For his directorial debut Ralph Fiennes has decided to do one of the more obscure Shakespeares, one for the completists. I like that because it means that this is that rare Shakespeare where I'm not the only person in the audience who doesn't know what is going to happen.
It is very fine piece of filmmaking and, to my inexpert eyes, a very fine Shakespeare production – though the two halves never quite come to an understanding.
Caius Martius (Fiennes) is the outstanding Roman warrior of his time but he is also brusque, haughty and openly dismissive of the common people.
When, on his mother's (Vanessa Redgrave) promptings he seeks political office he refuses to play the game and curb his forthright opinions: he's a fascist but hey, at least he's honest about it.
Everywhere he goes he finds himself harangued by the same select rent-a-mob and eventually it gets the better of him.
Fiennes sets this tale of treachery and ancient Roman political duplicity in modern day Serbia and works hard at making it cinematic.
Although it's altogether far more sombre, there's just as much zest and invention as in Baz Luhrmann's Romeo+Juliet.
- 1 House swap sees woman move into home infested with fleas
- 2 Norwich man charged with kidnap after posing as a taxi driver
- 3 Party in the Park coming to Norwich with global food, stalls and music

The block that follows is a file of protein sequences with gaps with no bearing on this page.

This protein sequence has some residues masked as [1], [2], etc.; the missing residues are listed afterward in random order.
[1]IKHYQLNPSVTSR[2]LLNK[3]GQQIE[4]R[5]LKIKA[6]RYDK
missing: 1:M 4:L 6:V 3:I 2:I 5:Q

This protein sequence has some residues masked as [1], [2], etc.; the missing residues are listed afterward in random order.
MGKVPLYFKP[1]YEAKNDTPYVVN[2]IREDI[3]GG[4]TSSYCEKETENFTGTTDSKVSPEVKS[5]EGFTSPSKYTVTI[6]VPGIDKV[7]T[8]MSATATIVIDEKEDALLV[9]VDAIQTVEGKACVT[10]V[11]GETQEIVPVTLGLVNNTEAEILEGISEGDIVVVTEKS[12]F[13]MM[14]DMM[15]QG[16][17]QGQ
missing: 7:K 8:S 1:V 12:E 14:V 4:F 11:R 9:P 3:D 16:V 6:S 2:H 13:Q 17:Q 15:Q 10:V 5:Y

- 4 Woman with incurable cancer left devastated after car and jewellery stolen
- 5 Your chance to meet The Bill star who has moved to Norfolk
- 6 £3,000 worth of beauty products stolen from Sainsbury's store
- 7 Independent city store 'honoured' to be named UK's retailer of the year
- 8 Major changes coming to the sale of domestic fuels
- 9 Thorpe Road closes to all traffic as resurfacing work begins
- 10 Eight-bed detached house in NR3 up for auction for £300k
A closer parallel though might be Sir Ian McKellen's Nazi version of Richard III.
It's a bloody, vibrant vision. Fiennes is outstanding as the man who will become Coriolanus, staring out like a psychotic Womble.
A lot of his dialogue is erudite cumonthens and lezbeavingyas which make him resemble a Danny Dyer who's swallowed a Thesaurus. The film is shot like it is news footage with people in the crowd straining to record events on their iPhones.
The more the film tries to make Shakespeare cutting edge and relevant, the more dry and academic it becomes.
The delivery has been moulded to seem more like contemporary speech. But then just as a riot is about to erupt suddenly everything will stop for someone to delivery a soliloquy.
The film is dressed up in combat gear that ultimately it can't quite fill.
Director: Ralph Fiennes
Starring Ralph Fiennes, Gerald Butler, Vanessa Redgrave, Brian Cox, Jessica Chastain, James Nesbitt
Length: 123 Mins